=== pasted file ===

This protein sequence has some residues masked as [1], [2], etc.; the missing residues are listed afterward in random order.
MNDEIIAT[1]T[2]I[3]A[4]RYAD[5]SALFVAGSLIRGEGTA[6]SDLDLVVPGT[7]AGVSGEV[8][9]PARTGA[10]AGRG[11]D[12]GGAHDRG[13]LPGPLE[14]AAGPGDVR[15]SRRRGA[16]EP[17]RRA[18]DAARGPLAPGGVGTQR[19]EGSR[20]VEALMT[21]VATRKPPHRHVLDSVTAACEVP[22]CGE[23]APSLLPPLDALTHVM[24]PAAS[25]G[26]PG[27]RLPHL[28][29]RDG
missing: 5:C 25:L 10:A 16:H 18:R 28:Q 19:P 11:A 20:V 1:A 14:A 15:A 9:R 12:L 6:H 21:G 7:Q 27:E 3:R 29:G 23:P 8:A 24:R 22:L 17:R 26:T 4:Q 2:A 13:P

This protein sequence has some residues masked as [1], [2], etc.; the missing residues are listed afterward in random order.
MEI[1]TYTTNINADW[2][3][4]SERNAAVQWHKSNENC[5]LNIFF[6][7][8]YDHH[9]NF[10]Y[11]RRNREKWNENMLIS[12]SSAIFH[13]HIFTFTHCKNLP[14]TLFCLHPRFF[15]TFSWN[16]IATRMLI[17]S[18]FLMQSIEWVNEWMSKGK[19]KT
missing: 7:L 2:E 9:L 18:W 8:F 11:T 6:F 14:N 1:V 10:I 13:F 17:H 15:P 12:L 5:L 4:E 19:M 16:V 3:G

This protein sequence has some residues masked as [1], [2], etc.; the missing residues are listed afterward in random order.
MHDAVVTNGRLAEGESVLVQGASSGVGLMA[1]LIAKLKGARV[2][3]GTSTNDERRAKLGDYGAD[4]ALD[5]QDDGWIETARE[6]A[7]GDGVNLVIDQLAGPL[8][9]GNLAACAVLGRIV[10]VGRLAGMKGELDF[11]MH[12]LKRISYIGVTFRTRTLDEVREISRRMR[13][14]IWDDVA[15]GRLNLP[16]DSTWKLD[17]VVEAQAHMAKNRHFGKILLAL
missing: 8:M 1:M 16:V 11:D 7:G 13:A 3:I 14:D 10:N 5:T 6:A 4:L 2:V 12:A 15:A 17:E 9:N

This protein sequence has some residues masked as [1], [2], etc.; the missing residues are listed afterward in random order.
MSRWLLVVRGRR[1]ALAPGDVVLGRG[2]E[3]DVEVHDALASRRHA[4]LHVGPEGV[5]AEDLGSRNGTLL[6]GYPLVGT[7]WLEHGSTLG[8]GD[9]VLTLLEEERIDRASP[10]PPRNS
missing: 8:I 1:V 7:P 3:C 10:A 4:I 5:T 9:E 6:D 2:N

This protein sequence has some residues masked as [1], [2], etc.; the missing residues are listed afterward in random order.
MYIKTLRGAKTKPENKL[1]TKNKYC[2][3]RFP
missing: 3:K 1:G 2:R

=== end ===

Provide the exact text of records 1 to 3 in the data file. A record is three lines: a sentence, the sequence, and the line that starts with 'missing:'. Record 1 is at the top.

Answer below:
This protein sequence has some residues masked as [1], [2], etc.; the missing residues are listed afterward in random order.
MNDEIIAT[1]T[2]I[3]A[4]RYAD[5]SALFVAGSLIRGEGTA[6]SDLDLVVPGT[7]AGVSGEV[8][9]PARTGA[10]AGRG[11]D[12]GGAHDRG[13]LPGPLE[14]AAGPGDVR[15]SRRRGA[16]EP[17]RRA[18]DAARGPLAPGGVGTQR[19]EGSR[20]VEALMT[21]VATRKPPHRHVLDSVTAACEVP[22]CGE[23]APSLLPPLDALTHVM[24]PAAS[25]G[26]PG[27]RLPHL[28][29]RDG
missing: 5:C 25:L 10:A 16:H 18:R 28:Q 19:P 11:A 20:V 1:A 14:A 15:A 9:R 12:L 6:H 21:G 7:Q 27:E 3:R 29:G 23:P 8:A 24:R 22:L 17:R 26:T 4:Q 2:A 13:P

This protein sequence has some residues masked as [1], [2], etc.; the missing residues are listed afterward in random order.
MEI[1]TYTTNINADW[2][3][4]SERNAAVQWHKSNENC[5]LNIFF[6][7][8]YDHH[9]NF[10]Y[11]RRNREKWNENMLIS[12]SSAIFH[13]HIFTFTHCKNLP[14]TLFCLHPRFF[15]TFSWN[16]IATRMLI[17]S[18]FLMQSIEWVNEWMSKGK[19]KT
missing: 7:L 2:E 9:L 18:W 8:F 11:T 6:F 14:N 1:V 10:I 13:F 17:H 15:P 12:L 5:L 4:E 19:M 16:V 3:G

This protein sequence has some residues masked as [1], [2], etc.; the missing residues are listed afterward in random order.
MHDAVVTNGRLAEGESVLVQGASSGVGLMA[1]LIAKLKGARV[2][3]GTSTNDERRAKLGDYGAD[4]ALD[5]QDDGWIETARE[6]A[7]GDGVNLVIDQLAGPL[8][9]GNLAACAVLGRIV[10]VGRLAGMKGELDF[11]MH[12]LKRISYIGVTFRTRTLDEVREISRRMR[13][14]IWDDVA[15]GRLNLP[16]DSTWKLD[17]VVEAQAHMAKNRHFGKILLAL
missing: 8:M 1:M 16:V 11:D 7:G 13:A 3:I 14:D 10:N 5:T 6:A 4:L 2:V 12:A 15:A 17:E 9:N